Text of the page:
In a full-year research project, there’s often an mental, physical, emotional slump after Christmas for students. We had just seen our families over the holiday, and who is ever really ready for another hyper-stressed semester? You know I am not making things up over here; so many people feel the same way, so don’t ever feel out of place because you’re feeling the winter blues.
I admit, that I too fall under this category. In my four undergraduate years (yes, it took me four years to realize this), I’ve learned that I need several days to get back to my regular routine. I think the word routine cannot be emphasized enough. If I fall out of balance and out of my schedule, everything falls apart. I feel as though I have jinxed my schedule-juju-ness. The way to do this would be to acquire an agenda. SUS always generously gives out free ones in the beginning of every school year (you can pick them up in the Burnside basement!) Write down every single task you need to do, and be as specific as possible. I find that if I simply allocate a timeslot for “homework,” I don’t end up doing anything. Try to limit the choices for your brain – force it to work for you.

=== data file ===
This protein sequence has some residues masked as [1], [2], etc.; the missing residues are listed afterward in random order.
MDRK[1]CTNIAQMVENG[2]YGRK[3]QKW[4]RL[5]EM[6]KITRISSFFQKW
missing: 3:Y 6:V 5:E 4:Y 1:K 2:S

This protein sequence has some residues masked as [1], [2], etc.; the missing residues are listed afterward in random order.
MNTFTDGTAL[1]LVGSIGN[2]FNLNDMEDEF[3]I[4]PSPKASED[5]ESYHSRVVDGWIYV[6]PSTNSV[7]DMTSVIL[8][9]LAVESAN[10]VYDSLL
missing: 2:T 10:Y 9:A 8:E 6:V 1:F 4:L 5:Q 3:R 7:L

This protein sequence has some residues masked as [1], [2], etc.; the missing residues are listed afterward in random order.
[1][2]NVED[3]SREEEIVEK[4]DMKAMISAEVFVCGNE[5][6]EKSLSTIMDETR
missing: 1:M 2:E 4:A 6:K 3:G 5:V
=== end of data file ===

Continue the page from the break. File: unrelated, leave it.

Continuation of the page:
Here’s an example of what’s in my agenda:
10 – 12:30: classes
12:30: set up experiment XX (you should number your experiments so you know what you’re working on!)
My days are shorter when I have to set up an experiment, it usually takes me half an hour to have everything up and running. But when I have to work up my reactions (which generally take 15—24 hours), I need to make sure that I don’t have classes at the same time.
Morning: book NMR time
I need to use the NMR to determine whether I have my product or not, but everybody needs to use the same instrument. So I wake up early to book it.
10 – 12:30: classes (I’m fortunate enough to have a very regular schedule this semester!)
12:30: work up reaction XX
I usually will have to stay in the lab until late afternoon. I then go home around 5/6 to do schoolwork.
I know it doesn’t seem like much, but it’s all about knowing your own rhythm around the lab. Everyone works at a different pace. In our lab, we have people who take several hours to set up a reaction to half an hour. What I’m trying to say is that everybody works differently, so don’t worry if you need more time to figure out your work pattern – it took me a couple of years, after all!